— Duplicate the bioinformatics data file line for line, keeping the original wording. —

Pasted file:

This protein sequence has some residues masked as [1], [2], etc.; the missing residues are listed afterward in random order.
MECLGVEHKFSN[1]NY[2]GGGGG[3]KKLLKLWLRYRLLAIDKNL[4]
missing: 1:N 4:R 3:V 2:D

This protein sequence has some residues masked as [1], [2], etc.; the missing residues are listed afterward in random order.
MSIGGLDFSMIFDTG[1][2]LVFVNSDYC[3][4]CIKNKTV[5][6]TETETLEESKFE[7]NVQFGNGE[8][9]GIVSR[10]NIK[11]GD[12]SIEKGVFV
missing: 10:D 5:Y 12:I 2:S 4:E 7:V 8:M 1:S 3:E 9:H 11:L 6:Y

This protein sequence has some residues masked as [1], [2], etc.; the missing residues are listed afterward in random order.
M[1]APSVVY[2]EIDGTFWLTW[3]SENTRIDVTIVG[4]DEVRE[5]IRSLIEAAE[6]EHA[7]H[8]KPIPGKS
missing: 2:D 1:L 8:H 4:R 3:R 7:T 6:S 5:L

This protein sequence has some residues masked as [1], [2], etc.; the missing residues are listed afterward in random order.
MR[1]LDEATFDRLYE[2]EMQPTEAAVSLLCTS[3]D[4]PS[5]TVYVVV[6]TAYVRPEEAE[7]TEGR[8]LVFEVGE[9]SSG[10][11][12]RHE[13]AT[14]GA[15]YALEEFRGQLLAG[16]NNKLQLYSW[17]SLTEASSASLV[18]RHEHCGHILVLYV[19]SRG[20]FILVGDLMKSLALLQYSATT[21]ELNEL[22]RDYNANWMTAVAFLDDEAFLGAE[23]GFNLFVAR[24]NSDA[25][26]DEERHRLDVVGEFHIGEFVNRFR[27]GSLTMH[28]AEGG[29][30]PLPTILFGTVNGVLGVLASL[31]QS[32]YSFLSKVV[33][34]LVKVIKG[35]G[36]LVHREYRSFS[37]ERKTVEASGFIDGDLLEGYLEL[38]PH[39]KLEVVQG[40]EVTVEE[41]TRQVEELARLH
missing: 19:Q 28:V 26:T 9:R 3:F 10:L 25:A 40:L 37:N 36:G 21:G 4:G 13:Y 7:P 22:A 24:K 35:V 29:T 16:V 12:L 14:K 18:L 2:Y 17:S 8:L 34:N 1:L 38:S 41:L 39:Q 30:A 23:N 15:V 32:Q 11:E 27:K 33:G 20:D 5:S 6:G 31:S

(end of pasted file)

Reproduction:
This protein sequence has some residues masked as [1], [2], etc.; the missing residues are listed afterward in random order.
MECLGVEHKFSN[1]NY[2]GGGGG[3]KKLLKLWLRYRLLAIDKNL[4]
missing: 1:N 4:R 3:V 2:D

This protein sequence has some residues masked as [1], [2], etc.; the missing residues are listed afterward in random order.
MSIGGLDFSMIFDTG[1][2]LVFVNSDYC[3][4]CIKNKTV[5][6]TETETLEESKFE[7]NVQFGNGE[8][9]GIVSR[10]NIK[11]GD[12]SIEKGVFV
missing: 10:D 5:Y 12:I 2:S 4:E 7:V 8:M 1:S 3:E 9:H 11:L 6:Y

This protein sequence has some residues masked as [1], [2], etc.; the missing residues are listed afterward in random order.
M[1]APSVVY[2]EIDGTFWLTW[3]SENTRIDVTIVG[4]DEVRE[5]IRSLIEAAE[6]EHA[7]H[8]KPIPGKS
missing: 2:D 1:L 8:H 4:R 3:R 7:T 6:S 5:L

This protein sequence has some residues masked as [1], [2], etc.; the missing residues are listed afterward in random order.
MR[1]LDEATFDRLYE[2]EMQPTEAAVSLLCTS[3]D[4]PS[5]TVYVVV[6]TAYVRPEEAE[7]TEGR[8]LVFEVGE[9]SSG[10][11][12]RHE[13]AT[14]GA[15]YALEEFRGQLLAG[16]NNKLQLYSW[17]SLTEASSASLV[18]RHEHCGHILVLYV[19]SRG[20]FILVGDLMKSLALLQYSATT[21]ELNEL[22]RDYNANWMTAVAFLDDEAFLGAE[23]GFNLFVAR[24]NSDA[25][26]DEERHRLDVVGEFHIGEFVNRFR[27]GSLTMH[28]AEGG[29][30]PLPTILFGTVNGVLGVLASL[31]QS[32]YSFLSKVV[33][34]LVKVIKG[35]G[36]LVHREYRSFS[37]ERKTVEASGFIDGDLLEGYLEL[38]PH[39]KLEVVQG[40]EVTVEE[41]TRQVEELARLH
missing: 19:Q 28:V 26:T 9:R 3:F 10:L 25:A 40:L 37:N 36:G 21:G 4:G 13:Y 7:P 22:A 24:K 35:V 29:T 16:V 12:L 14:K 18:L 2:Y 17:S 8:L 34:N 1:L 38:S 41:L 39:Q 30:A 23:N 15:V 32:Q 11:E 27:K 33:G 20:D 5:S 6:G 31:S